Paddy Summerfield, The Holiday Pictures, published by Dewi Lewis Publishing, 2019 ©

So smells the spring.

They all gather again around their round tables and look in awe out of the window the rubble that left behind their suicide; and they test their acting abilities because the negotiation that has to take place is tough work and demands great talent, and to this end all the laws assist.

They cry: it’s an ill wind, gentlemen. Yes, of course, it makes our kingdom stronger. Yes, yes! Long live suicide, long live barbarism! Go, prepare the contracts! Now at last we will do unhindered our business!

In our own plate there is not enough remaining to be consumed now. What will we do? Will we await for a miracle? Or the old world to take revenge against us once more and as we are watching our ruin we do nothing?

It is well known how beneficially people can be influenced by the conviction that they are poised on the threshold of a new age. At such a moment their environment appears to be still entirely unfinished, capable of the happiest improvements, full of dreamt-of and undreamt-of possibilities, like malleable raw material in their hands. They themselves feel as if they have awakened to a new day, rested, strong, resourceful. Old beliefs are dismissed as superstitions, what yesterday seemed a matter of course is today subject to fresh examination. We have been ruled, says mankind, but now we shall be the rulers……… Terrible is the disappointment when men discover, or think they discover, that they have fallen victims to an illusion, that the old is stronger than the new, that the ‘facts’ are against them and not for them, that their age – the new age – has not yet arrived. Then things are not merely as bad as before, but much worse because people have made immense sacrifices for their schemes and have lost everything; they have ventured and are now defeated; the old is taking its revenge on them. 3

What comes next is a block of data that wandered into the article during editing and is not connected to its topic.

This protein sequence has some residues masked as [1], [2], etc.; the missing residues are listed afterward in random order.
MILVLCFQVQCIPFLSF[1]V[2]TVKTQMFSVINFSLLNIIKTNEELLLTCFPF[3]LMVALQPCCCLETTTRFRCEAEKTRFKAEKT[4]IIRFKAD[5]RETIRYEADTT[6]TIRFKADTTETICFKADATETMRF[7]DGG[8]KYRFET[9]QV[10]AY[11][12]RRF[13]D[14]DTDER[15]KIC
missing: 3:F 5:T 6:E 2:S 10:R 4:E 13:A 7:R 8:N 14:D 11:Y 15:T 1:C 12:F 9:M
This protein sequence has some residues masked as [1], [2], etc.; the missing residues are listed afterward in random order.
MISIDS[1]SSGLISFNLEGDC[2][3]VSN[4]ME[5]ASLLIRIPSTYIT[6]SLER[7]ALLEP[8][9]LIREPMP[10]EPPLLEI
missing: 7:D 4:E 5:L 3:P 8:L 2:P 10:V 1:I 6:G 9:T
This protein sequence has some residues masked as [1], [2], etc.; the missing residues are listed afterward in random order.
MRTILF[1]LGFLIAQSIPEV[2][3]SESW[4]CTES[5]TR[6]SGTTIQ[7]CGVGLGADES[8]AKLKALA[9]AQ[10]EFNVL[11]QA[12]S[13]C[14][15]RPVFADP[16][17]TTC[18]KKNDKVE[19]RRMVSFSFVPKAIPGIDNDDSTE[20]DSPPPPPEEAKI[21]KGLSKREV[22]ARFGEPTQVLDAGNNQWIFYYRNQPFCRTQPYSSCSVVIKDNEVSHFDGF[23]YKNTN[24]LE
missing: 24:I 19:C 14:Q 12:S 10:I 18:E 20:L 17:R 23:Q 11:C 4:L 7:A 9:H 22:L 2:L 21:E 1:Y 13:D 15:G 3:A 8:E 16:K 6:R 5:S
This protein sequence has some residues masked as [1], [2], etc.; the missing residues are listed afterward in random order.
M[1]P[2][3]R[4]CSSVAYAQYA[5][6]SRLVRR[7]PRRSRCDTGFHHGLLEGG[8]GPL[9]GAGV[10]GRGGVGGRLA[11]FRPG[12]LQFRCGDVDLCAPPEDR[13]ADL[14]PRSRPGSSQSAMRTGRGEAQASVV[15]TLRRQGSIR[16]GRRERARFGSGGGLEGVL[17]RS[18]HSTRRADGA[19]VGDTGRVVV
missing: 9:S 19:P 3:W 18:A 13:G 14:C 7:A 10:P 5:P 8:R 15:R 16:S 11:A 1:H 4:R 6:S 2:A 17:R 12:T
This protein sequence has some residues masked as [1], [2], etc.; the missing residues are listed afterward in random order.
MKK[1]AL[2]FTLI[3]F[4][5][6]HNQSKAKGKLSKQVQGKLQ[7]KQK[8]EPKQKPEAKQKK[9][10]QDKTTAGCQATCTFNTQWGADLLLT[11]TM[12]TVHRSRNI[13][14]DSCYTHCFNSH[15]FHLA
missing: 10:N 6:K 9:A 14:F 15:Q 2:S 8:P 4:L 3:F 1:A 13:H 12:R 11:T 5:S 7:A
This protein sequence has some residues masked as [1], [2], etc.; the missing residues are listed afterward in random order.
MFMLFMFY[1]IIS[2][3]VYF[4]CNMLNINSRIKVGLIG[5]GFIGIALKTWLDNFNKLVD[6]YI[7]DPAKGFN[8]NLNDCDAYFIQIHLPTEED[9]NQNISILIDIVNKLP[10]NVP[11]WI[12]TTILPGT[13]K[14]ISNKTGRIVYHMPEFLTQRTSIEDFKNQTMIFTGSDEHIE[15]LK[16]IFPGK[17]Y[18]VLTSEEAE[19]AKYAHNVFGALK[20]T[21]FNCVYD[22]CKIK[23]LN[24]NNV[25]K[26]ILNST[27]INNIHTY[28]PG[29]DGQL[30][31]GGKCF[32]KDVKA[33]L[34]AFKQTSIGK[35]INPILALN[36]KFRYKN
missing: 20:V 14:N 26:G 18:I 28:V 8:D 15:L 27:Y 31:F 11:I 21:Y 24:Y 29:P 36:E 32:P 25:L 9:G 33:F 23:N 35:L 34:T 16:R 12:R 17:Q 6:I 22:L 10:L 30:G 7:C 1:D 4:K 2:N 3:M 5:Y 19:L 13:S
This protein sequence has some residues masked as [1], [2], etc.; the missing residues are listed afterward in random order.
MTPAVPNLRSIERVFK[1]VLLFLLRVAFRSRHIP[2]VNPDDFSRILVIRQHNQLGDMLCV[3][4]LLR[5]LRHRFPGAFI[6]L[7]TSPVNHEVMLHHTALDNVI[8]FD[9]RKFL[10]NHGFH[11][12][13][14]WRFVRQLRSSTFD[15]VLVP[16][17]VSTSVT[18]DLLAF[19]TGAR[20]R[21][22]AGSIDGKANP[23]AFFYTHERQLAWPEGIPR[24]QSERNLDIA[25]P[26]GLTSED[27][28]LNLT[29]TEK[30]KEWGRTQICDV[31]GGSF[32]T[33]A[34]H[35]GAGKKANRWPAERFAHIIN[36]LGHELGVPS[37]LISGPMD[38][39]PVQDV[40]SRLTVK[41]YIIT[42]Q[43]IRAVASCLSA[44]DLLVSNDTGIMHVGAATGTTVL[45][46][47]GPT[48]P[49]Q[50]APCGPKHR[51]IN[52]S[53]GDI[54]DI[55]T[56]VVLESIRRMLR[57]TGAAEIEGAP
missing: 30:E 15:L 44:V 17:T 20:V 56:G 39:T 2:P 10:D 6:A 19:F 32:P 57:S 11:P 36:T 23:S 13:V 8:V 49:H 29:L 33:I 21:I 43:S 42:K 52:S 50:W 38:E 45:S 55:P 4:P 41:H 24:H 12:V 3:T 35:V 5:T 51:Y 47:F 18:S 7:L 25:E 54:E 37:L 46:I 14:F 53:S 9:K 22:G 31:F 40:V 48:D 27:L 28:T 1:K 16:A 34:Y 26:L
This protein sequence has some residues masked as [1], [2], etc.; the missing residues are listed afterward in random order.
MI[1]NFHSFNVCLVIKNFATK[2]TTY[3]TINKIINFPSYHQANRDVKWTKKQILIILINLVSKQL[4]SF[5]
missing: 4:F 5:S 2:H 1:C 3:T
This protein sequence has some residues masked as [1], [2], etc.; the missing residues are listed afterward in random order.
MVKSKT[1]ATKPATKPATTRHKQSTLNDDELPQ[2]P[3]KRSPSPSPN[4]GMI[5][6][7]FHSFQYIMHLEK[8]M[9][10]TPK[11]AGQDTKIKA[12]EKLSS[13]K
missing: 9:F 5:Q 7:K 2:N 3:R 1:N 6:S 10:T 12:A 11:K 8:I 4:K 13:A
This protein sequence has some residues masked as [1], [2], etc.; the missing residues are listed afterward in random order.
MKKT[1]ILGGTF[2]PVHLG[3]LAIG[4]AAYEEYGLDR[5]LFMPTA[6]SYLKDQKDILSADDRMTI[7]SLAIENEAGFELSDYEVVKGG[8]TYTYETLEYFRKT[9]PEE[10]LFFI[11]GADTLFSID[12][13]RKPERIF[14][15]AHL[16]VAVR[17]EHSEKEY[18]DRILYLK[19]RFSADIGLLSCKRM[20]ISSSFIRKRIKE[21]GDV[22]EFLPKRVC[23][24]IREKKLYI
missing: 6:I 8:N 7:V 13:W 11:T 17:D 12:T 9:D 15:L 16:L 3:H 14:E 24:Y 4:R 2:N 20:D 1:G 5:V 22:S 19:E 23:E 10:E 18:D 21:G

Kuzma Petrov Vodkin, Still Life with a Herring, 1918 Oil on Canvas, State Russian Museum, St.Petersbourg ©

Our enemy is waiting for us. He wants to shake our hands, tenderly. He knows that if we make the deal a lot of good things will come out for him. But what is in it for us? We know the answer well because it is before and behind us. For not to look at the past ashamed for our inaction, for our silence before our greater destruction, but on the contrary to remember it as the instance when we took again our lives and our futures in our hands, when we rose together like a united force ready to sweep away all that is not its own dreams, we need not to obey, but to disagree, to stand heroically against our enemy.

We don’t want to be shut inside any more, safe, believing that this life is the only one possible and our only destiny. Enough with misery, disease, destruction, insecurity and desolation. Enough with carrying on our backs their crimes, their own history, their own world built with our own sweat and our own interminable toil.

We want to live and we to live well. We want to dream of and claim a world of our own and to walk along with our brothers and sisters forever. Now more than ever we must say no to their miserable future and fire up again with our hands and our loud songs the horizons, so that we make the earth tremble once more, from the beginning.

Anne Lu is an artist. Her works explore the aesthetic of the new through the demands of the working class for revolution and a new world.

  1. Aeschylus, Prometheus Bound from Prometheus Bound and Other Plays, Translated by Philip Vellacott, Penguin Classics []
  2. Bernard-Marie Koltes, In the solitude of the cotton fields, translated by Jeffrey Wainwright, Metehuen Drama 2001[]
  3. Bertolt Brecht, Foreward of the play Life of Galileo, extract from Brecht Collected Plays: Five, Metehuen Drama translated by John Willett. []